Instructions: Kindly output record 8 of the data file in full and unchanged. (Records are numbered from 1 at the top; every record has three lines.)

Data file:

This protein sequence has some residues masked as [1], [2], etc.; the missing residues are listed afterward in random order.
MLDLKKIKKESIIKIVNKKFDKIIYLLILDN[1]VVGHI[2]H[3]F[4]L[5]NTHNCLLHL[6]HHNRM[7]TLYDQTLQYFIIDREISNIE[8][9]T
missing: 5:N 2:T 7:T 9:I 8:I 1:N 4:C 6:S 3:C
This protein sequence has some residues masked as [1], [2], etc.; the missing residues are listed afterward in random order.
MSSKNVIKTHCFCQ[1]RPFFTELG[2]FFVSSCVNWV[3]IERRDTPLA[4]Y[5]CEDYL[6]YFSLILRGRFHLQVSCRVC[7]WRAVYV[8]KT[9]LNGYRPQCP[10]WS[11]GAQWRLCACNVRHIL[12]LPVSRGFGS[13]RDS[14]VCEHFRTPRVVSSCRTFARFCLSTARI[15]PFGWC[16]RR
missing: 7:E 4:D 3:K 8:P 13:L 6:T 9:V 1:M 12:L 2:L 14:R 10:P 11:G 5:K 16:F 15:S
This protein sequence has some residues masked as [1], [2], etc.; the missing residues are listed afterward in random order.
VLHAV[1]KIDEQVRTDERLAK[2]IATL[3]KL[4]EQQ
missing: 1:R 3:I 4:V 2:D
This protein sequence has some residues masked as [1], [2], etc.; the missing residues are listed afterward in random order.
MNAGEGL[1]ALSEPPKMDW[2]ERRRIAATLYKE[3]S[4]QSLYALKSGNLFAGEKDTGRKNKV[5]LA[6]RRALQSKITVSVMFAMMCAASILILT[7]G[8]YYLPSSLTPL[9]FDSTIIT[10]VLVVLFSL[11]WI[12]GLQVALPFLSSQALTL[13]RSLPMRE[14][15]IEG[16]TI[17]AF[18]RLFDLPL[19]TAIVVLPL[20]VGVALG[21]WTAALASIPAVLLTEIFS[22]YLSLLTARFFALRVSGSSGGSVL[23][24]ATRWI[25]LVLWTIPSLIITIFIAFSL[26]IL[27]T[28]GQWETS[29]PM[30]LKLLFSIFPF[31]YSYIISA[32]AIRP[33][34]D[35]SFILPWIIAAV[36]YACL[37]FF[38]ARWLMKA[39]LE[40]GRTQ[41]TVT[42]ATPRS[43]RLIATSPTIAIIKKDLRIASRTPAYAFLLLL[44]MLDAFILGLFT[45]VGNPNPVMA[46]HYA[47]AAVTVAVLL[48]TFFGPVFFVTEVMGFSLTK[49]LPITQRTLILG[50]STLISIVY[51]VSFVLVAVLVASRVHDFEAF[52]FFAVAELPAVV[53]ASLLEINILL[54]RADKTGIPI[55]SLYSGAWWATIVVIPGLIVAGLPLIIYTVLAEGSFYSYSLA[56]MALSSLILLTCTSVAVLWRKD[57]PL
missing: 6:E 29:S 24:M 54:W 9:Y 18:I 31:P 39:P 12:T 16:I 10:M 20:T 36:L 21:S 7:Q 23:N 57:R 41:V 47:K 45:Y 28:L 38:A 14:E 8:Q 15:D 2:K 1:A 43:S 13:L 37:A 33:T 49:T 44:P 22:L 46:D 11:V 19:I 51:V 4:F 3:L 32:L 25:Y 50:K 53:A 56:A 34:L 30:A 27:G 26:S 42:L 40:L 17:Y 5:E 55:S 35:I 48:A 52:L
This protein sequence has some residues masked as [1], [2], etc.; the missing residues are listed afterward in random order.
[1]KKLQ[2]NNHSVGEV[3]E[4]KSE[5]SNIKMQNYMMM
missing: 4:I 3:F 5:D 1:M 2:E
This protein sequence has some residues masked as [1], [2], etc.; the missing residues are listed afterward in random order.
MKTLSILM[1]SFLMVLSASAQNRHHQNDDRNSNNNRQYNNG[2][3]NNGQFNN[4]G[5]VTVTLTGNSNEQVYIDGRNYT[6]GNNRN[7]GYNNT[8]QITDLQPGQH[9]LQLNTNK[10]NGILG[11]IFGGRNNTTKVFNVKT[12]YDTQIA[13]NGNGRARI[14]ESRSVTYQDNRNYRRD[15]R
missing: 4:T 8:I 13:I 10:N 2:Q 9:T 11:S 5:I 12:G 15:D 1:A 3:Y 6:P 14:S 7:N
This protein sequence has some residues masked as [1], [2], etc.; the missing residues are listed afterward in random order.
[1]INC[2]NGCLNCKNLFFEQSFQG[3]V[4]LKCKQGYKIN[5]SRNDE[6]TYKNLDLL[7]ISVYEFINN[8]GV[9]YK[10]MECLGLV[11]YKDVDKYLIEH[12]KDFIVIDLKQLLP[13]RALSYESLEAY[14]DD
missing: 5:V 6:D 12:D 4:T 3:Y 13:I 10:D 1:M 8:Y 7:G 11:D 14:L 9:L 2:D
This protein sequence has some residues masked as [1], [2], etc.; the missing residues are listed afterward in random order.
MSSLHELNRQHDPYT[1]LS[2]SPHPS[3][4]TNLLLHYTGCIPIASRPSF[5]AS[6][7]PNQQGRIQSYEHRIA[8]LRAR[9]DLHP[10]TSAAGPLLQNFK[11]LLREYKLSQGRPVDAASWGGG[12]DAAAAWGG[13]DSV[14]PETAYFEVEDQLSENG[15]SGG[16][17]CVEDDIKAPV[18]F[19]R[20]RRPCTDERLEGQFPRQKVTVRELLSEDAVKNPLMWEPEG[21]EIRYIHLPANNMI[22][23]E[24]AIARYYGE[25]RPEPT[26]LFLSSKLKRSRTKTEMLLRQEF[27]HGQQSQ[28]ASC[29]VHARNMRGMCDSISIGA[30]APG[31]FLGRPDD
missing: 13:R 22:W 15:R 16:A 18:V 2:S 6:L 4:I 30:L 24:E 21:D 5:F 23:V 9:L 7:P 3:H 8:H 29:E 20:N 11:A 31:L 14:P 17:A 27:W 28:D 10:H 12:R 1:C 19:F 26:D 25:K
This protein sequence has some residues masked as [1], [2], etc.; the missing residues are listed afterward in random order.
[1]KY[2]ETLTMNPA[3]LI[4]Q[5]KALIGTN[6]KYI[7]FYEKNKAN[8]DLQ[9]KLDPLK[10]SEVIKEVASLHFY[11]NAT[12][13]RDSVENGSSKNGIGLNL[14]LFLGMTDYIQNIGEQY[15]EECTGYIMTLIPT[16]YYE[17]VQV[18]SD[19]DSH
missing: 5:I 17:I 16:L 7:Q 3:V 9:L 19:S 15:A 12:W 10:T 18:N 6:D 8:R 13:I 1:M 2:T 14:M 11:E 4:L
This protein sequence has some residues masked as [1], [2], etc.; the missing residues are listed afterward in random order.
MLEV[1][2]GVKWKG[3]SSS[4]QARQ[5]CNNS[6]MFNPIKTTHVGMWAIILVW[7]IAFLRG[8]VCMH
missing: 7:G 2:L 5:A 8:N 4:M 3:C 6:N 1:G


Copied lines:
This protein sequence has some residues masked as [1], [2], etc.; the missing residues are listed afterward in random order.
MSSLHELNRQHDPYT[1]LS[2]SPHPS[3][4]TNLLLHYTGCIPIASRPSF[5]AS[6][7]PNQQGRIQSYEHRIA[8]LRAR[9]DLHP[10]TSAAGPLLQNFK[11]LLREYKLSQGRPVDAASWGGG[12]DAAAAWGG[13]DSV[14]PETAYFEVEDQLSENG[15]SGG[16][17]CVEDDIKAPV[18]F[19]R[20]RRPCTDERLEGQFPRQKVTVRELLSEDAVKNPLMWEPEG[21]EIRYIHLPANNMI[22][23]E[24]AIARYYGE[25]RPEPT[26]LFLSSKLKRSRTKTEMLLRQEF[27]HGQQSQ[28]ASC[29]VHARNMRGMCDSISIGA[30]APG[31]FLGRPDD
missing: 13:R 22:W 15:R 16:A 18:V 2:S 6:L 4:I 30:L 24:E 21:D 5:F 23:V 9:L 7:P 3:H 8:H 29:E 20:N 11:A 31:L 14:P 17:A 27:W 28:D 10:H 12:R 1:C 19:F 26:D 25:K